OKLAHOMA CITY (AP) - The Oklahoma State Regents for Higher Education voted Thursday to ask the state Legislature for $1.22 billion in state appropriations for the next fiscal year, a $145.2 million increase from the current funding for the state's higher education system.
The proposed increase includes $43.1 million to meet ongoing obligations and for new facilities, $52.55 million to hire new faculty, add courses and expand course availability and $19.1 million to reduce the backlog of 347 endowed chairs at 15 state colleges.
Chancellor Glen Johnson said any increase in funding for higher education would provide “a great return on investment, noting the number of associate and bachelor's degrees conferred by Oklahoma colleges has risen from 19,021 during the 2000-01 school year to 23,689, a 24.5 percent increase. During the same period, enrollment increased by 10 percent, Johnson said.
“Our pitch to the Legislature is going to be there's not going to be a better return on investment than the investment in higher education, Johnson said. “In terms of what the Legislature's and the governor's goals are - improving the educational systems, strengthening the economy - we believe our legislative agenda will drive their agenda better than any other initiative that will be on their plate for discussion.
Higher education received $1.076 billion in state appropriations during the current fiscal year, after officials had asked the Legislature for $1.19 billion. The previous year, higher education received more than it had asked for.
“The track record of the Legislature shows we've given some nice increases the last several years, even with their ability to raise tuition, said State Rep. Tad Jones, R-Claremore, the chairman of the House's Education Committee. “I think the Legislature has been very good to higher ed.
Jones said the Legislature will “look at what the revenue picture will be like next year and consider the request, although he said “there definitely are other needs as well.
The Legislature's next regular session will begin in February.
Among the rising costs cited by Johnson are those for the Oklahoma Higher Learning Access Program, a scholarship program that offers a tax-supported scholarship to students whose families earn less than $50,000 a year, provided the students meet certain academic and behavioral requirements.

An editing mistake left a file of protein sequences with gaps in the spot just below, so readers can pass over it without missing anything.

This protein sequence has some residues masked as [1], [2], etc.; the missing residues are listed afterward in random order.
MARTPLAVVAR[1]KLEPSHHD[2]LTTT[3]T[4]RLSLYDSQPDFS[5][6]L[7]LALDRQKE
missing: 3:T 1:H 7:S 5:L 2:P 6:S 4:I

Regents approved a funding estimate of $54 million for OHLAP for the upcoming fiscal year, a number that will be provided to the state Board of Equalization and a $5.9 million increase over current funding.
Last year, legislators approved a measure to provide a permanent funding source for the program. Under the new law, OHLAP funding will be subtracted by the Board of Equalization from the total amount available for appropriation before the Legislature determines the budget.
Higher education officials estimate that about 18,900 students will receive an OHLAP scholarship during the 2008-09 school year, an increase of 1,600 from this year. During the first year of the program, 1996-97, 470 students received OHLAP scholarships.
“It's amazing the appreciation that is out there for this, regents Chairman Bill Burgess, a Lawton attorney, said of the program. Regent Stuart Price of Tulsa called OHLAP “the G.I. Bill of the 21st century for Oklahoma.
Johnson said it's also important that the backlog of endowed chairs addressed. He has proposed a $125 million bond issue, of which the $19.1 million would be used to service the debt on the bonds.
“This program has been very successful, Johnson said. “Because it's been so successful, we have a backlog of between $85 million and $87 million. We've got to clear that out. We've got to match the private donors so we can get that chair in place and move on.